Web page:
Indoor Gardening

Fourth Week

GREENHOUSE AND CONSERVATORY. As most plants here are now in active growth, they will require a liberal supply of water. If the sun shines very brightly, a slight shading would be of benefit for a few hours on very hot days. Azaleas, Chinese.--When done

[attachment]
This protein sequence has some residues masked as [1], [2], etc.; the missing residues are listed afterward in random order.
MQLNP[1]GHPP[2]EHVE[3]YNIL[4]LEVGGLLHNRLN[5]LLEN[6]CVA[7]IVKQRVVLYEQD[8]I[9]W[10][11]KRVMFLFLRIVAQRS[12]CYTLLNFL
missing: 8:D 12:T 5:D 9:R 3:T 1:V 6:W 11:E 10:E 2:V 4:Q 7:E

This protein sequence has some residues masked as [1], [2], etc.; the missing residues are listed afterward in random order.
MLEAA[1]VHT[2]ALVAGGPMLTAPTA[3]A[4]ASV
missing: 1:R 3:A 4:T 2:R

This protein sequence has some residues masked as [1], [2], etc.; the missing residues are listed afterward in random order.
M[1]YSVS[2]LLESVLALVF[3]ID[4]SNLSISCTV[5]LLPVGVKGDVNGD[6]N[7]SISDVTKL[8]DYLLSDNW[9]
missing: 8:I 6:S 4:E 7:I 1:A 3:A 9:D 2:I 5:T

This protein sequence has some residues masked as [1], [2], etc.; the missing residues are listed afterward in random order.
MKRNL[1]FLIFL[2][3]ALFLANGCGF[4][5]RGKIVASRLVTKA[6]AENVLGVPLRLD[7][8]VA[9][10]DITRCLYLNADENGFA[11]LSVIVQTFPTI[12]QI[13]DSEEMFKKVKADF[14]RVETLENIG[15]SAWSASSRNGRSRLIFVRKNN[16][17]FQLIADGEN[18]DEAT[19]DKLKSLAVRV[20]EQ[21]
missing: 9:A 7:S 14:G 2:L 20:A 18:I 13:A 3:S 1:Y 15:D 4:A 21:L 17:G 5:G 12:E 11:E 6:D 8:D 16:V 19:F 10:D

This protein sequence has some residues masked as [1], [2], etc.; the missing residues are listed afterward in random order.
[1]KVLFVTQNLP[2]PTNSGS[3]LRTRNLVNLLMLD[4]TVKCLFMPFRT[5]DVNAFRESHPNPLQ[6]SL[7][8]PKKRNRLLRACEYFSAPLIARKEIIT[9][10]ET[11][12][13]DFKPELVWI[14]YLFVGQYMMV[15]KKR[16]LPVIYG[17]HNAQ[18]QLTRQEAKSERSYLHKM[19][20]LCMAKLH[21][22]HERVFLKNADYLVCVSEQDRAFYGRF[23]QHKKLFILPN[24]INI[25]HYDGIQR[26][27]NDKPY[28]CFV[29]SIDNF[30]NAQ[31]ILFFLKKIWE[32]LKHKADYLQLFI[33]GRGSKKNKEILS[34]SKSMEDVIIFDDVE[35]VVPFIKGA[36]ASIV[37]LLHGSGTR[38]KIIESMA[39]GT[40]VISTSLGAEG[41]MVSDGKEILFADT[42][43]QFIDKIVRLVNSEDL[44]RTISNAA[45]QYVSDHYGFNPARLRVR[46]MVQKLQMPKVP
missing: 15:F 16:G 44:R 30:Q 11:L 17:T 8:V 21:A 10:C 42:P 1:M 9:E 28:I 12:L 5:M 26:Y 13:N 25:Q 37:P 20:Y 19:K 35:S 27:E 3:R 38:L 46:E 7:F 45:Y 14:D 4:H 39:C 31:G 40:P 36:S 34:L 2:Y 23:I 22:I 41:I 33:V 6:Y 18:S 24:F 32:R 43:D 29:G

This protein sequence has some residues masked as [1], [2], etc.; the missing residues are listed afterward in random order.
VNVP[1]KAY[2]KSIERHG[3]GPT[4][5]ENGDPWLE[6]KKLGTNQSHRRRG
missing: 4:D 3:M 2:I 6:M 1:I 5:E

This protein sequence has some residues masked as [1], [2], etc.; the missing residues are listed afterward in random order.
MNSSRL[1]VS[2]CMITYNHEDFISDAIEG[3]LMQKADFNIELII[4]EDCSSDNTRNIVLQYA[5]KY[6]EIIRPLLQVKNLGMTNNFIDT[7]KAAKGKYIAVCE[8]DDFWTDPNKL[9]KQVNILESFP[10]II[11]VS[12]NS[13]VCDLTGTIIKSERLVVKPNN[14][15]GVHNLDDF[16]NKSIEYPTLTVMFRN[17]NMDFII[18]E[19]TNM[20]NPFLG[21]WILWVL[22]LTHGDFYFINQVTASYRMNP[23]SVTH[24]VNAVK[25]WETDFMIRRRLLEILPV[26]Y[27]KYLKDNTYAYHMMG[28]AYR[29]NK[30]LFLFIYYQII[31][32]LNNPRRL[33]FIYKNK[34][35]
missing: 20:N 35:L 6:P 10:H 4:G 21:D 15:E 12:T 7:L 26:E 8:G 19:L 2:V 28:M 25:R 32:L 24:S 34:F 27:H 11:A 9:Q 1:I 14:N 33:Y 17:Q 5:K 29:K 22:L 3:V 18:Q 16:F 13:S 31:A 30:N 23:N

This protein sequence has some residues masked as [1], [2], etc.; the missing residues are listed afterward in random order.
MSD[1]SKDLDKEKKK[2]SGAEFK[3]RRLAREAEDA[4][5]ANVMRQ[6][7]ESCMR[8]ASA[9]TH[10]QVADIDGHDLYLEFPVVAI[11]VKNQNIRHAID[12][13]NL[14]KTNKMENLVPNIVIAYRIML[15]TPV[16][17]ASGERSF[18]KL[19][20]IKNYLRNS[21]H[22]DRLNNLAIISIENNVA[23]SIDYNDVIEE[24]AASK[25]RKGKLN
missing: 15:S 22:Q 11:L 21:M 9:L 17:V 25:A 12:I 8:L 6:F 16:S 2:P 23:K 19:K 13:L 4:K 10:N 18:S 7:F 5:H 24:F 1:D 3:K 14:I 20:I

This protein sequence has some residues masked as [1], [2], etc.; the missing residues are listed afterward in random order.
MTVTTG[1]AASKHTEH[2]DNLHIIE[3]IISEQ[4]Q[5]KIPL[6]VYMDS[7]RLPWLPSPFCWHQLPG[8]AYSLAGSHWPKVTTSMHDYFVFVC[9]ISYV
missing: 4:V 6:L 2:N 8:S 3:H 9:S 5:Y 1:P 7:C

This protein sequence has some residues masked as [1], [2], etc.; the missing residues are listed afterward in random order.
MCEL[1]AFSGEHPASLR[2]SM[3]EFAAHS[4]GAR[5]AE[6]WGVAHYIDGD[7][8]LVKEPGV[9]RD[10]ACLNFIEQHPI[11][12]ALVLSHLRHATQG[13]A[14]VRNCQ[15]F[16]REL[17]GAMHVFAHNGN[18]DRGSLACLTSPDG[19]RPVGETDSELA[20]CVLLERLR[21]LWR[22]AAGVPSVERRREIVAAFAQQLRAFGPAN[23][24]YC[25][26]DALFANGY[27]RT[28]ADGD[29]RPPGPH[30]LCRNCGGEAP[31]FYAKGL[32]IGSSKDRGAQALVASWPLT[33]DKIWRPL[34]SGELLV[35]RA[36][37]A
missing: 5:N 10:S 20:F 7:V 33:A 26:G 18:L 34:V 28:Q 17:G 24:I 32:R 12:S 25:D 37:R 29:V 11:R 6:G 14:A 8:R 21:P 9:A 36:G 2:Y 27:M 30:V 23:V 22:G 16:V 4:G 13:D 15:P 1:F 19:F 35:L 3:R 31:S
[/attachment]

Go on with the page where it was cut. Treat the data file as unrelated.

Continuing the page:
blooming, they succeed best in a close pit, kept moderately moist and slightly shaded in the middle of the day. If they are too large for a pit, they will do well in a vinery, or in any other large house where they can stand at a distance from the glass without shading. Balsams and Cockscombs.--Promote their growth by shifting them into larger pots, in rich soil, with an abundance of light near the glass, and heat. Camellias to be treated as advised for Azaleas. Geraniums.--If any remain after the flower-garden masses are furnished, they should be potted and treated with every attention as to watering, &c. When they have made fresh roots, and begin to grow freely, to be stopped, to make bushy plants. Calceolarias, Fuchsias, Petunias, Verbenas, &c., treated in a similar manner, will be useful as a reserve to succeed the greenhouse plants that are now in bloom, and to fill up vacancies as they occur in the beds and borders. Heaths and New Holland Plants.--Many being now in full growth will require an abundance of water, more especially in bright weather. Many fine specimens are frequently lost through imperfect watering; for if the ball is once allowed to get thoroughly dry, all endeavours to restore the plant to health and vigour are generally unsuccessful. STOVE AND ORCHID-HOUSE. Ornamental stove plants--such as Brugmansias, Centradenias, Clerodendrons, Eranthemums, Euphorbias, Geissomerias, Gesneras, Justicias, Poinsettias, &c., to be supplied with clear liquid manure, and to have their rambling shoots stopped. Many of the free-growing plants will require shifting occasionally. The great object should be to get rapid growth when light abounds, and thus to secure luxuriant foliage at the right season, when there will be more time for the wood to be properly matured for winter. The syringings to be given early in the afternoon, that the plants may get dry before night. Achimenes.--When grown in large seed-pans they produce a fine effect. FORCING-HOUSE. Cherries.--Give more air, and keep a drier atmosphere when the fruit is ripening. Give plenty of water to the trees now swelling their fruit. Syringe frequently, and keep the foliage and fruit free from insects. Chrysanthemums.--Pot off as soon as rooted. If not already struck, the cuttings should be put in at once. Cucumbers.--Stop them, and water freely. All that are intended for ridges, if hardened off, should now be planted out. See that the ball of earth is well soaked with water before planting. Figs.--Give them plenty of air during the day in fine weather, with abundance of water. Use the syringe freely, except when fruit is ripening. Peaches.--Although a dry atmosphere is necessary to give flavour to the ripening fruit, it is not advisable to withhold water altogether from the roots while the trees are making their growth. Water the inside borders in the morning in clear weather, so that any vapour that arises may pass off during the day. The outside borders, if dry, should also be watered as far as the roots extend, and then mulched, to prevent evaporation during hot, dry weather. If the early-forced trees have naked branches, some of the earliest-made wood may be taken from the trees, and buds inserted from it in the barren parts. Buds inserted now may start into growth in July, and be stopped when about six inches long, to get the wood well ripened. Pines.--A bottom heat from 80 deg. to 85 deg. must be kept up to the plants intended for fruiting in the autumn. It is advisable, where practicable, to allow the stools from which fruit has been cut to remain in the house for some time; to supply them liberally with water, and occasionally with liquid manure; to encourage the growth of the suckers. Vines.--In the houses where Grapes are ripening, the temperature may be allowed to rise to 90 deg., with sun heat, and to decline to 60 deg. at night. In the succession-houses thin the bunches, and do not be covetous to over-crop the Vines, as it is the cause of many bad effects. Stop laterals, and use the syringe freely in the afternoons.

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